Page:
Thursday, April 3, 2008


One of the greatest legal performances in history was performed by the legal team of Bob Hirsh, Michael Benchoff and Diana Lindstrom-McClure, the lawyers who represented Steven Steinberg in the Phoenix, AZ. trial for the murder of his wife Elana in 1982. In one of the most heavily publicized and notorious trials in Arizona history, those super lawyers got Steve, who admitted to stabbing his wife 26 times, an acquittal by the jury. His defense was that he was sleepwalking, something he had never done before. He had out-O.J.'d O.J., literally got away with murder and walked from the courthouse a free man.

I developed an interest in the case because I knew both Steve and Elana in Chicago. Elana lived in the Northern suburbs and went to school with Hillary. Steve lived on my street on the South Side of Chicago, and we were classmates in grade school. To paraphrase a long ago vice presidential candidate: I knew Steve Steinberg, Steve Steinberg was a friend of mine, and I'm glad I'm not Steve Steinberg.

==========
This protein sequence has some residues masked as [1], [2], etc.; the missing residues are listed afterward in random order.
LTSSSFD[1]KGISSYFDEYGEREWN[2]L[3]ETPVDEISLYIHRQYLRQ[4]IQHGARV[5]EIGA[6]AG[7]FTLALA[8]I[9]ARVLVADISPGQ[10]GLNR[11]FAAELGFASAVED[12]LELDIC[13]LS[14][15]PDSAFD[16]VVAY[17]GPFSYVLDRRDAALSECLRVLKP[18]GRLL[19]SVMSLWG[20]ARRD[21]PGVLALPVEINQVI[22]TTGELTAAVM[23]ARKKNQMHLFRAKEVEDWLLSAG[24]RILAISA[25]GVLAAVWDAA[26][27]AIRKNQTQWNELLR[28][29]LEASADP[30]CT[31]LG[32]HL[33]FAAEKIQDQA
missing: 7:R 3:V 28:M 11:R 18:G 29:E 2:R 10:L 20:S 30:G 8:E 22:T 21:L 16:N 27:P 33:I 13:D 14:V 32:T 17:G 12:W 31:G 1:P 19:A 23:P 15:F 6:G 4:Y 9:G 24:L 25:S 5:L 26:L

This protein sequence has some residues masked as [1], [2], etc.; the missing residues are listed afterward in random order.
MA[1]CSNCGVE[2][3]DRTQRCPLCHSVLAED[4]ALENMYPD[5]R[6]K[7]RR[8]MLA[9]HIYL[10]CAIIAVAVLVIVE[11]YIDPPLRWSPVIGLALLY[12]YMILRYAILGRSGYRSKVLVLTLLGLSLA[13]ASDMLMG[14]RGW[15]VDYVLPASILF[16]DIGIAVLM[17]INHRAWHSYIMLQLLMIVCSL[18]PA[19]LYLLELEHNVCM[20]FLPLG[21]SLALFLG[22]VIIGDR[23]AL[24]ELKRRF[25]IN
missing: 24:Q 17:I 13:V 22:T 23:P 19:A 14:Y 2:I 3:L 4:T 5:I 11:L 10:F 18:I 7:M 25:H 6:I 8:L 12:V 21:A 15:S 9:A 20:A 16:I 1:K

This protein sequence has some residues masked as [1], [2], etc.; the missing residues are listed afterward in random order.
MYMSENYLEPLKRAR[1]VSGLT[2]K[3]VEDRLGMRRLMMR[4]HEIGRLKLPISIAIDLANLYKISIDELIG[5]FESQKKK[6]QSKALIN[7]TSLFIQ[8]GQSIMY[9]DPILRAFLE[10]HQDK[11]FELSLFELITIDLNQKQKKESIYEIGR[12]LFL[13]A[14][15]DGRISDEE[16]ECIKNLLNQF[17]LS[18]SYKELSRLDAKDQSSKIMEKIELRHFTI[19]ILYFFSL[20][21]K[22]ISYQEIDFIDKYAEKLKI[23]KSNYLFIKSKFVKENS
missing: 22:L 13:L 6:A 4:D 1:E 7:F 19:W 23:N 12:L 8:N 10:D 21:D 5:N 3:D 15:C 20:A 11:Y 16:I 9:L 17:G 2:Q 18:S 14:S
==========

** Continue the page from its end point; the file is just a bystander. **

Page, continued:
In an extensively researched 1988 book by Shirley Frondorf called Death of a "Jewish American Princess", we learn about the dynamics of the trial. Mrs. Frondorf was a former psychiatric social worker who later became an attorney and has frequently lectured and written about the law.

Steinberg's defense was something that Hollywood would have rejected as being unrealistic--nobody would have believed it. But sometimes the truth is stranger than fiction. What does a defense lawyer do when the overwhelming evidence is stacked against his client? The defense legal team devised the strategy to attack the victim. And attach the victim they did! Poor Elana needed her own attorney there, to protect her reputation. One juror, interviewed later said, "The guy shouldn't have been on trial. He should have had a medal."